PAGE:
As for strangers or people we don't see often, once again I'll talk if they ask.  I don't go around telling people he's asd or apraxic.  But I can tell most people notice there is something different about him, they just usually don't say anything.  Lately people will talk to him and expect him to answer, so I just tell them he can't talk yet but can understand them and then I help him to communicate.  It doesn't usually go further.

    DS - June 2006 DD1 - November 2007 DD2 - August 2010
  • image dar12:

    thanks so much! I would love to hear about your journey. Do you keep a blog specops? my site for moms is I haven't offically announced it up and running yet because pics aren't back from the photog yet. Thanks!



    I don't do a blog but I will check out your site. Thanks.

  • auntie of course never to exclude you! your son is older they either know or dont i figure for older kids. I can tell you this though, my therapists and pediatricians work with my develpmental pedi, all have said that he has taken hundreds off the spectrum and also when we started this he said mild-moderate but typed the paperwork at moderate, I was bummed. Then we went back and he was blown away said he is mild for sure. I said what's next. he said "normal ".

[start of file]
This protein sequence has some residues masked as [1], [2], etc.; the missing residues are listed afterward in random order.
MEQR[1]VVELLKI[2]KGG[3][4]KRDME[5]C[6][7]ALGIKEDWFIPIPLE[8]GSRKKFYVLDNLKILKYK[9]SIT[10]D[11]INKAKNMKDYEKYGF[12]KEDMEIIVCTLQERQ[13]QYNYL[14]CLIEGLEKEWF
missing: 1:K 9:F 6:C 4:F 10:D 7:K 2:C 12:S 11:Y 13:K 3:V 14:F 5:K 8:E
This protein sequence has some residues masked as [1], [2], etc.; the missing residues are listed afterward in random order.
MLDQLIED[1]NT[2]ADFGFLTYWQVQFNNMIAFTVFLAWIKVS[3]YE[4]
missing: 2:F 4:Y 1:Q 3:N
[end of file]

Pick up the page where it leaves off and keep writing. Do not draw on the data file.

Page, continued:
Again, I am just for now treating the symptoms.. I can tell you that before 15 mos of age we would go into a grocery store and the cashier would say hi coochie coo and he would be like .. blank. I would do the oh hes tired etc. literally o-15 mos. So to go from that to this quick kid I know that things are changing. our dev ped's office has a saying of "dodged the bullet " this is what they think interveneing early can do.

    also, my regular pedi said some kids are quirky im sure he will be fine and maybe have quirks. So I brought that to the develpmental ped. He said your kid is not quirky at all. He really never has been but it was funny to hear him say this and know that he fully believes that he will "overcome most if not all of  "this'  by the age of 4";